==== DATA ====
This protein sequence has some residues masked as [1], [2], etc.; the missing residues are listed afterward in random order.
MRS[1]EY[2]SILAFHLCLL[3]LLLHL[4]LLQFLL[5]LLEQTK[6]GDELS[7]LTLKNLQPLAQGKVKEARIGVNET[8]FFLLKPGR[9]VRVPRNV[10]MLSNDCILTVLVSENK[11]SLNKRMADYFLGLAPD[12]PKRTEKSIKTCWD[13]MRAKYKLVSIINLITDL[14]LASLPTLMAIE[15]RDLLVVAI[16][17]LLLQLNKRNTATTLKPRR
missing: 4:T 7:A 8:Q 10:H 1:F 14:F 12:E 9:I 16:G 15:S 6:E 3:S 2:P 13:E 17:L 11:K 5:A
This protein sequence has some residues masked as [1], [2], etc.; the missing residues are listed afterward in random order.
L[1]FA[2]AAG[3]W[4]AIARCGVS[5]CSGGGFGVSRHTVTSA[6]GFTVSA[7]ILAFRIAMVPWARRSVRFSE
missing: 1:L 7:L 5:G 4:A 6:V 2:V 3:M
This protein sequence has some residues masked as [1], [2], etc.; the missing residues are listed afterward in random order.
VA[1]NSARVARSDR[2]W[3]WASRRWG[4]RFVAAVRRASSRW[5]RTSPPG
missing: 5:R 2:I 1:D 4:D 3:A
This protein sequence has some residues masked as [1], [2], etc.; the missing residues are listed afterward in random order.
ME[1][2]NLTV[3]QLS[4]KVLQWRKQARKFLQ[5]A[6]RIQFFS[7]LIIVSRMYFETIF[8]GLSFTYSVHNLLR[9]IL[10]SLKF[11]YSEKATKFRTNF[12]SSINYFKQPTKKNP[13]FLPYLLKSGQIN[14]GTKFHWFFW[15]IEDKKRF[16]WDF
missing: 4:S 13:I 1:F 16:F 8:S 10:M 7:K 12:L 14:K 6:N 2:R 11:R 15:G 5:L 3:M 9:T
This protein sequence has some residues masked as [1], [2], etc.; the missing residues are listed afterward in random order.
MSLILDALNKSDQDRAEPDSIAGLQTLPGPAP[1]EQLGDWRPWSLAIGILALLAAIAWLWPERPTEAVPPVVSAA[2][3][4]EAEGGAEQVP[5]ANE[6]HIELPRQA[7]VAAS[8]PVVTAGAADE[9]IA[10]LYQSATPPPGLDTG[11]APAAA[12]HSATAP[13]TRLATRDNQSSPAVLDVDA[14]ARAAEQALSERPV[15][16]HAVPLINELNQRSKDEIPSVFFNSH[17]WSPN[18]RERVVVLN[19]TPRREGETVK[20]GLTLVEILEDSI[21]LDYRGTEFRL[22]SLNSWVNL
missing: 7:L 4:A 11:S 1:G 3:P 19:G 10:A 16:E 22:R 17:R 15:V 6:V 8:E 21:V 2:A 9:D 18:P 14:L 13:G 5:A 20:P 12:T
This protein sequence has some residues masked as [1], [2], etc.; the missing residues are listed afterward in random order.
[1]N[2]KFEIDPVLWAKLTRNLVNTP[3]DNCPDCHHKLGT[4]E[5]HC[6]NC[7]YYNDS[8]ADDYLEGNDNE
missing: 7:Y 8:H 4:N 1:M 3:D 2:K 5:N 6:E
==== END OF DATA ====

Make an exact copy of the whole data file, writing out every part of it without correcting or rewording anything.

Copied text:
This protein sequence has some residues masked as [1], [2], etc.; the missing residues are listed afterward in random order.
MRS[1]EY[2]SILAFHLCLL[3]LLLHL[4]LLQFLL[5]LLEQTK[6]GDELS[7]LTLKNLQPLAQGKVKEARIGVNET[8]FFLLKPGR[9]VRVPRNV[10]MLSNDCILTVLVSENK[11]SLNKRMADYFLGLAPD[12]PKRTEKSIKTCWD[13]MRAKYKLVSIINLITDL[14]LASLPTLMAIE[15]RDLLVVAI[16][17]LLLQLNKRNTATTLKPRR
missing: 4:T 7:A 8:Q 10:H 1:F 14:F 12:E 9:I 16:G 15:S 6:E 3:S 2:P 13:E 17:L 11:K 5:A
This protein sequence has some residues masked as [1], [2], etc.; the missing residues are listed afterward in random order.
L[1]FA[2]AAG[3]W[4]AIARCGVS[5]CSGGGFGVSRHTVTSA[6]GFTVSA[7]ILAFRIAMVPWARRSVRFSE
missing: 1:L 7:L 5:G 4:A 6:V 2:V 3:M
This protein sequence has some residues masked as [1], [2], etc.; the missing residues are listed afterward in random order.
VA[1]NSARVARSDR[2]W[3]WASRRWG[4]RFVAAVRRASSRW[5]RTSPPG
missing: 5:R 2:I 1:D 4:D 3:A
This protein sequence has some residues masked as [1], [2], etc.; the missing residues are listed afterward in random order.
ME[1][2]NLTV[3]QLS[4]KVLQWRKQARKFLQ[5]A[6]RIQFFS[7]LIIVSRMYFETIF[8]GLSFTYSVHNLLR[9]IL[10]SLKF[11]YSEKATKFRTNF[12]SSINYFKQPTKKNP[13]FLPYLLKSGQIN[14]GTKFHWFFW[15]IEDKKRF[16]WDF
missing: 4:S 13:I 1:F 16:F 8:S 10:M 7:K 12:L 14:K 6:N 2:R 11:R 15:G 5:L 3:M 9:T
This protein sequence has some residues masked as [1], [2], etc.; the missing residues are listed afterward in random order.
MSLILDALNKSDQDRAEPDSIAGLQTLPGPAP[1]EQLGDWRPWSLAIGILALLAAIAWLWPERPTEAVPPVVSAA[2][3][4]EAEGGAEQVP[5]ANE[6]HIELPRQA[7]VAAS[8]PVVTAGAADE[9]IA[10]LYQSATPPPGLDTG[11]APAAA[12]HSATAP[13]TRLATRDNQSSPAVLDVDA[14]ARAAEQALSERPV[15][16]HAVPLINELNQRSKDEIPSVFFNSH[17]WSPN[18]RERVVVLN[19]TPRREGETVK[20]GLTLVEILEDSI[21]LDYRGTEFRL[22]SLNSWVNL
missing: 7:L 4:A 11:S 1:G 3:P 19:G 10:A 16:E 22:R 17:R 15:V 6:V 8:E 21:V 2:A 9:D 18:P 14:L 13:G 5:A 20:P 12:T
This protein sequence has some residues masked as [1], [2], etc.; the missing residues are listed afterward in random order.
[1]N[2]KFEIDPVLWAKLTRNLVNTP[3]DNCPDCHHKLGT[4]E[5]HC[6]NC[7]YYNDS[8]ADDYLEGNDNE
missing: 7:Y 8:H 4:N 1:M 3:D 2:K 5:N 6:E